The Social Order of Collective Action: The Wisconsin Uprising of 2011

Author, Researcher, or Creator

Matthew KearneyFollow

Affiliation of Author, Researcher, or Creator

Marlboro Institute of Liberal Arts and Interdisciplinary Studies


Marlboro Institute for Liberal Arts and Interdisciplinary Studies


Matthew Kearney

Resource Type


Publication, Publisher or Distributor

Lexington Press/Rowman & Littlefield

Publication Date


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Brief Description

The Wisconsin Uprising of 2011 was one of the largest sustained collective actions in the history of the United States. Newly-elected Governor Scott Walker introduced a shock proposal that threatened the existence of public unions and access to basic health care, then insisted on rapid passage. The protests that erupted were neither planned nor coordinated. The largest, in Madison, consolidated literally overnight into a horizontally organized leaderless and leaderful community. That community featured a high level of internal social order, complete with distribution of food and basic medical care, group assemblies for collective decision making, written rules and crowd marshaling to enforce them, and a moral community that made a profound emotional impact on its members. The resistance created a functioning commune inside the Wisconsin State Capitol Building. In contrast to what many social movement theories would predict, this round-the-clock protest grew to enormous size and lasted for weeks without direction from formal organizations. This book, written by a protest insider, argues based on immersive ethnographic observation and extensive interviewing that the movement had minimal direction from organizations or structure from political processes. Instead, it emerged interactively from collective effervescence, improvised non-hierarchical mechanisms of communication, and an escalating obligation for like-minded people to join and maintain their participation. Overall, the findings demonstrate that a large and complex collective action can occur without direction from formal organizations.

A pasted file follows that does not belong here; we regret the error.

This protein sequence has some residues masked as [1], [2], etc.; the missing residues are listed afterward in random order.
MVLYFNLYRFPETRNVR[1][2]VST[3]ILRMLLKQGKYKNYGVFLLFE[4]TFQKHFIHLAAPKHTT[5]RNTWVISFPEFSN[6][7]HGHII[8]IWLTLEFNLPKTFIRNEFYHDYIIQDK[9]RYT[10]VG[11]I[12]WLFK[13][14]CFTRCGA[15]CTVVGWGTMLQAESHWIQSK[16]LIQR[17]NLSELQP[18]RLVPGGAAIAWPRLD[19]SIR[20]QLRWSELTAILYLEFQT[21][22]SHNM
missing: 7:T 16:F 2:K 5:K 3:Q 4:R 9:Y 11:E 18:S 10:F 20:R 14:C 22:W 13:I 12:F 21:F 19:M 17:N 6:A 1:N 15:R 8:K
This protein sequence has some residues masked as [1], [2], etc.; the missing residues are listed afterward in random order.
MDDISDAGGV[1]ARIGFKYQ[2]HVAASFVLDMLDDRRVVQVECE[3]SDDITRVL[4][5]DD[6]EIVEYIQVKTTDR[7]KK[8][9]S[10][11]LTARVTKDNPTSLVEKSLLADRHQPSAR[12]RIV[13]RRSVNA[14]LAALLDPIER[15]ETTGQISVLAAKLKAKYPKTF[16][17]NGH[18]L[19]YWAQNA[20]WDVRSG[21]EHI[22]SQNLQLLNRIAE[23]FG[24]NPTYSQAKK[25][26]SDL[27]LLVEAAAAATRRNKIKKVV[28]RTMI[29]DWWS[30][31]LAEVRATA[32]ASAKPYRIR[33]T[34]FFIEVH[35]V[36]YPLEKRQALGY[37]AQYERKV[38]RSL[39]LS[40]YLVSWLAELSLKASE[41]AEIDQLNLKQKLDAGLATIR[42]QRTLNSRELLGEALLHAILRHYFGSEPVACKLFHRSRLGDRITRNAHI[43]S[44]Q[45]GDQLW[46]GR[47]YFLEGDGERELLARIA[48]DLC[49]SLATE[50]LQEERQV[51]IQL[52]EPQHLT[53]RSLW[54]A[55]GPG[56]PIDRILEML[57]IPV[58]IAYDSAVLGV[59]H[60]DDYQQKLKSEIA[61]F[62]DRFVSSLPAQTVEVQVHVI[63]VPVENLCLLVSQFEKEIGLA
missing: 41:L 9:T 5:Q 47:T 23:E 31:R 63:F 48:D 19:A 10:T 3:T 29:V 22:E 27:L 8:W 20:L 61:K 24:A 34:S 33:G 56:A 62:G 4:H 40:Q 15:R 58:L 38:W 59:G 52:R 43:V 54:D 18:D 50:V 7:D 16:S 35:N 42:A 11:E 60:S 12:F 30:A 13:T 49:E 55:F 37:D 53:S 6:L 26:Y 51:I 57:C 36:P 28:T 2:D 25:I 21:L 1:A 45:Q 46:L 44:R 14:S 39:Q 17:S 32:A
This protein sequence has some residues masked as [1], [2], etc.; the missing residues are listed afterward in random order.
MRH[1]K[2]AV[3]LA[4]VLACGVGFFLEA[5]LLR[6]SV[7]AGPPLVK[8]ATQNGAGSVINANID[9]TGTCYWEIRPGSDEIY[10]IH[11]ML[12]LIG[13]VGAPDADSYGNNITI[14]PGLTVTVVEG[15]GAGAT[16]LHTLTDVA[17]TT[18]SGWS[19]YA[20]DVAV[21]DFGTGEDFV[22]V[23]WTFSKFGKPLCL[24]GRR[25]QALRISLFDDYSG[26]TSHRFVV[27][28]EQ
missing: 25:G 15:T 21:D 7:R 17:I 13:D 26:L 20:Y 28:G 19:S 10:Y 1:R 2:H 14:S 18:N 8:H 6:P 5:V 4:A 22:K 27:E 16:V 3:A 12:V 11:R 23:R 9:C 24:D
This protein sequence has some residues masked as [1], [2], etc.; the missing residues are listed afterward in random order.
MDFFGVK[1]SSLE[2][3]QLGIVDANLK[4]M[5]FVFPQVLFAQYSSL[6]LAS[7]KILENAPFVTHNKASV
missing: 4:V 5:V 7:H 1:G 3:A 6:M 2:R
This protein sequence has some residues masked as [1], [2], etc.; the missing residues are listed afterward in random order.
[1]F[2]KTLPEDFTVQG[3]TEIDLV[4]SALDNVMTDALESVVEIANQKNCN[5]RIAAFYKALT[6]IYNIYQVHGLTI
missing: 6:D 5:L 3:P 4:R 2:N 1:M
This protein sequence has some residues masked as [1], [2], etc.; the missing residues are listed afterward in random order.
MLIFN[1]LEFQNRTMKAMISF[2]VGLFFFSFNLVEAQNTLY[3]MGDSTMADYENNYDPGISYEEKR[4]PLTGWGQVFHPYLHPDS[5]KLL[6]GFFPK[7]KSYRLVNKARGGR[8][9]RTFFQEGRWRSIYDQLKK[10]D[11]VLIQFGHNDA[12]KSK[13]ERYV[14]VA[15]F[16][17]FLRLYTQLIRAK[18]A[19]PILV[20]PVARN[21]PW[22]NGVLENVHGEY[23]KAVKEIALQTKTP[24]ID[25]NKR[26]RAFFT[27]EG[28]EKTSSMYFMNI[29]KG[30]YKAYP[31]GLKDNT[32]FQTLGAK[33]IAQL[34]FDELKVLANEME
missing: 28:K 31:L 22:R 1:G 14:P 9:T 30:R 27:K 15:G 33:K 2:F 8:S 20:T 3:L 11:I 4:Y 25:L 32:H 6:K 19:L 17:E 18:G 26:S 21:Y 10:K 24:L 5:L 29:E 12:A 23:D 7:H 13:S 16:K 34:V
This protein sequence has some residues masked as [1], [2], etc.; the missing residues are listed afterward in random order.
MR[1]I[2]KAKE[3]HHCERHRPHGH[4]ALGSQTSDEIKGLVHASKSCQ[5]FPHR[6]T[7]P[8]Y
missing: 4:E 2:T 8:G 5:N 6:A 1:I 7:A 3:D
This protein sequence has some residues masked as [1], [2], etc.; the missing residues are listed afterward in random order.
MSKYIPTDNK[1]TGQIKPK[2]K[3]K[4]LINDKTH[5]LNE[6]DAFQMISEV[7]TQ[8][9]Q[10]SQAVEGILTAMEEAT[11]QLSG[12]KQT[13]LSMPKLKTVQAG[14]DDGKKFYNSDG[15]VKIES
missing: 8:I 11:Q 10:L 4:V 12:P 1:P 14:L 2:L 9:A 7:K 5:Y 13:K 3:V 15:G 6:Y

Social movements, contentious politics, occupy

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